Next, visitors descend to the basement where they view the president's Oval Office desk and its amazing collection of objects, interpreted by a touchscreen display; FDR's Ford automobile, modified with hand controls so he could drive; representative exhibits from his collections of ship models, paintings, sculptures and furniture; a portion of the presidential archives; and a gallery devoted to First Lady Eleanor Roosevelt.
 
The "Legacy Theater" presents an assessment of FDR's achievements.  Additional theaters, which feature 55 or 70-inch Samsung LCD screens or projectiondesign F22 and F32 projection systems, are scattered throughout the museum and address "The Enduring New Deal," "Pearl Harbor" and "Newsreel" topics.
 
Electrosonic standardized the equipment as much as possible in the refurbished museum to minimize the amount of different gear and to promote easy operation and maintenance.  A control room in the basement behind the theater houses source equipment for the exhibits.  All linear video is run at 1080p from BrightSign HD1020 players.  Displays are largely fed using CAT-6 cables and Extron DTP DVI 301 extenders.
 
Totevision 15 and 19-inch LCDs are featured in the exhibits; many 22-inch touchscreens are all-in-one Elo E531206 units with built-in computers.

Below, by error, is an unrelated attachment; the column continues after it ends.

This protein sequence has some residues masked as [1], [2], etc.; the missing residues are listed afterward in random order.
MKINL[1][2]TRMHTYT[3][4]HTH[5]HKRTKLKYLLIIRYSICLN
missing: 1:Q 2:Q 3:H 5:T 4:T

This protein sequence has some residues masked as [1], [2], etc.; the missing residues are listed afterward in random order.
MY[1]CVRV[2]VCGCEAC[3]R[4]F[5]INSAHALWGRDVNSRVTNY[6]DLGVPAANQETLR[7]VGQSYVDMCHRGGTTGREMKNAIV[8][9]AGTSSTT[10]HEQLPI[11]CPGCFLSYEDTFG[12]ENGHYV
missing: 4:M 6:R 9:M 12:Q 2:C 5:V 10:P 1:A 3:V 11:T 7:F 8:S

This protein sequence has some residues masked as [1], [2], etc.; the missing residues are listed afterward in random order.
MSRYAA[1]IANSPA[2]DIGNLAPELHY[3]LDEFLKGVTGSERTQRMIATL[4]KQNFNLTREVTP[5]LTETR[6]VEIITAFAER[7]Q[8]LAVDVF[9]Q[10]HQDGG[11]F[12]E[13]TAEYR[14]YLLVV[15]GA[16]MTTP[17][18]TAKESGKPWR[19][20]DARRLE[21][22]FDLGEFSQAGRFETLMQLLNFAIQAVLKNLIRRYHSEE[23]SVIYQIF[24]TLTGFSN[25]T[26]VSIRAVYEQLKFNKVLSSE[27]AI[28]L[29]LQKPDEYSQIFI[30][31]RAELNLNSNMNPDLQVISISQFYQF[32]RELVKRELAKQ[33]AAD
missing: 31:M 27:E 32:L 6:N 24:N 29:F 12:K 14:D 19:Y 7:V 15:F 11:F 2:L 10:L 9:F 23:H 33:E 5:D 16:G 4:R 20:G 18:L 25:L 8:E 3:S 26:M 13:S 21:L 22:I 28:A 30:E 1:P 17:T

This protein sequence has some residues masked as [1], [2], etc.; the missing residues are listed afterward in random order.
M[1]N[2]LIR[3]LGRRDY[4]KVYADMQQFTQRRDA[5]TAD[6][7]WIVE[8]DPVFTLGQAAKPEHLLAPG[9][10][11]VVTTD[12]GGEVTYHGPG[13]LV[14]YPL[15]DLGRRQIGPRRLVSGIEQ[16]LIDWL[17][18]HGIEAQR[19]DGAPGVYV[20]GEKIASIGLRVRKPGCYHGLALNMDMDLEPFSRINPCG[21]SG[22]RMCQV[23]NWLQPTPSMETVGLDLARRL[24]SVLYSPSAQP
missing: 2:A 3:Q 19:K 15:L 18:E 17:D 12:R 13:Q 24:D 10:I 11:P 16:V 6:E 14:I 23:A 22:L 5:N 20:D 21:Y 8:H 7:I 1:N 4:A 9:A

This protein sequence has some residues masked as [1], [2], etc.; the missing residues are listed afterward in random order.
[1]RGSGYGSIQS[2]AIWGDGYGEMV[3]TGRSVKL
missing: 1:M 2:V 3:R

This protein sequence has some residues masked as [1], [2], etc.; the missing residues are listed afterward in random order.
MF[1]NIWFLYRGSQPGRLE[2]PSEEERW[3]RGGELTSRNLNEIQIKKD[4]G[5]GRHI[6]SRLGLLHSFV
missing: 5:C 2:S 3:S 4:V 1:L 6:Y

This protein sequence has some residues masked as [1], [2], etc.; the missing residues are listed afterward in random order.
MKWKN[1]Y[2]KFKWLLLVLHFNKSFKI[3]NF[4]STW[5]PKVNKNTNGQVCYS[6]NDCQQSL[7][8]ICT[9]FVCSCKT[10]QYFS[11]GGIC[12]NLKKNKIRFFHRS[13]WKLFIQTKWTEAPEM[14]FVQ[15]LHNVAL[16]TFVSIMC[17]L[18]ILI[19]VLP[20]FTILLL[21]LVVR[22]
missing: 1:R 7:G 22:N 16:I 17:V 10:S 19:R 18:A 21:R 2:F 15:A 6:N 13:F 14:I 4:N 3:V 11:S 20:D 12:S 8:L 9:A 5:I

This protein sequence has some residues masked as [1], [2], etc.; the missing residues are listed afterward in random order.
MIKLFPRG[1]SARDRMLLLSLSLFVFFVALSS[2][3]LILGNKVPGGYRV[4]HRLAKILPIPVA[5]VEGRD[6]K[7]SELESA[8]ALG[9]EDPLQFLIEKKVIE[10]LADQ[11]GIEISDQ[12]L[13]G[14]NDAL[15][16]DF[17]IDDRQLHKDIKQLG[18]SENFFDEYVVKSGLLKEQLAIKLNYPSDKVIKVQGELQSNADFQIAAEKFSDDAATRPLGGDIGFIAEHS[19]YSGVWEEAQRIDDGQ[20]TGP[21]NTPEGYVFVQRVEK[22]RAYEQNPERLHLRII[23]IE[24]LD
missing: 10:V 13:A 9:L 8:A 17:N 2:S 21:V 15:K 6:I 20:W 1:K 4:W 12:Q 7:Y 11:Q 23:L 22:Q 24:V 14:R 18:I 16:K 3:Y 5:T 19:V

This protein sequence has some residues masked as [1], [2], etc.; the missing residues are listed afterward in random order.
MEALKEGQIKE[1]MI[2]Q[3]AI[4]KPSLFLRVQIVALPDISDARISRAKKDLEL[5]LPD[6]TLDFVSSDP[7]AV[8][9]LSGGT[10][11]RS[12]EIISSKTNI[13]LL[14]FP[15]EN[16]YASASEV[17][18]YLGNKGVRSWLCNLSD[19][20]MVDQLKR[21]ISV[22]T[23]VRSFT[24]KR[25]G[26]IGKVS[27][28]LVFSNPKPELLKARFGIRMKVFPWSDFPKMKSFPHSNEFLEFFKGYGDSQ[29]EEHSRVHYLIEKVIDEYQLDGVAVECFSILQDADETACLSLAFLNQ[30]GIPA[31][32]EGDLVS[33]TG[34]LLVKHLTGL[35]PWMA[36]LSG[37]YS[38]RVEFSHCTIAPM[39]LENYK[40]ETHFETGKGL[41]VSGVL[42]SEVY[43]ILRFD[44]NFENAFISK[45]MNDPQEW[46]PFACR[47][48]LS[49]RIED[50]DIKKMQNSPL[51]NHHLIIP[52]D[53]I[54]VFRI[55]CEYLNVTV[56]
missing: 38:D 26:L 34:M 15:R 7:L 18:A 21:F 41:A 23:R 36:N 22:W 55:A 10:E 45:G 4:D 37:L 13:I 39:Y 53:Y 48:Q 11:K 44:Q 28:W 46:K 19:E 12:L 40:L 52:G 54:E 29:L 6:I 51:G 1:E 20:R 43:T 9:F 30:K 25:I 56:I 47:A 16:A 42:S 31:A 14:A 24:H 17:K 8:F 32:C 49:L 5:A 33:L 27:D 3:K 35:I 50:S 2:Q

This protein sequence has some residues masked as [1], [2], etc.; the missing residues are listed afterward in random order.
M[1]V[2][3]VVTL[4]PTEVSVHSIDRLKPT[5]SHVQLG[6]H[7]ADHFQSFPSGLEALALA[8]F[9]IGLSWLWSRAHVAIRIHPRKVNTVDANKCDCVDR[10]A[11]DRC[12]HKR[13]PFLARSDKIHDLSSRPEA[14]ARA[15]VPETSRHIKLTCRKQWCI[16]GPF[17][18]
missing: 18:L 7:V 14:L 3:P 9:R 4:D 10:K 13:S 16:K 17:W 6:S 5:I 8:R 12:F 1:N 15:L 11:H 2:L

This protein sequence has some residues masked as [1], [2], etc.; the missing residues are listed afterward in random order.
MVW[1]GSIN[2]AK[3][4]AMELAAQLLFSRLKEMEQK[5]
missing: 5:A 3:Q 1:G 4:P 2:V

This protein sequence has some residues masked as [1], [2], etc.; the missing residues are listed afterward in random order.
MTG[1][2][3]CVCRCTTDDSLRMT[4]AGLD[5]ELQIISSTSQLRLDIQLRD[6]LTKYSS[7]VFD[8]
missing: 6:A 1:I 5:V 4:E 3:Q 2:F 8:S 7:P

All show audio is processed through a Peavey MediaMatrix DSP system and Crown 8-channel amplifiers, and shared across exhibits as appropriate; smaller exhibits have their own amps.
 
Ambient audio-only exhibits feature Technovision TecMP3 audio servers as sources.  The Fireside Chats exhibits use Gilderfluke Sd-50/8 industrial MP3 players.  Loudspeakers are mainly from the JBL Control range; several exhibits use NXT flat-panel technology based on Dayton Audio DAEXSFH exciters.  Two theaters feature Dakota focused arrays to confine the sound to the listening area.
 
Lynn Bassanese, Director of the Franklin D. Roosevelt Presidential Library and Museum, commented, "The audio, video and multimedia programs and the innovative interactives in the new FDR Museum give our visitors a  fresh insight into the lives and careers of Franklin and Eleanor Roosevelt.  They truly help us bring the new deal to a new generation."
 
All exhibit AV equipment is centrally controlled with Medialon Manager.  Theater shows are started by proximity sensors, and docents can select individual exhibits via Apple's iPad.
 
"The renovation of the audio-visual technology at the FDR library significantly enhances the visitor experience with the modern delivery of media and information.  The migration from 3-ring binder paper flip books to digital touch screen flip books is a classic example of this," concluded Bryan Abelowitz, Electrosonic's Senior Systems Consultant. 
 
The new museum displays were designed by Gallagher & Associates with exhibit fabrication and fit out by Explus.  AV content was created by Cortina Productions with linear AV content by Monadnock Media.  David Rome was the AV consultant.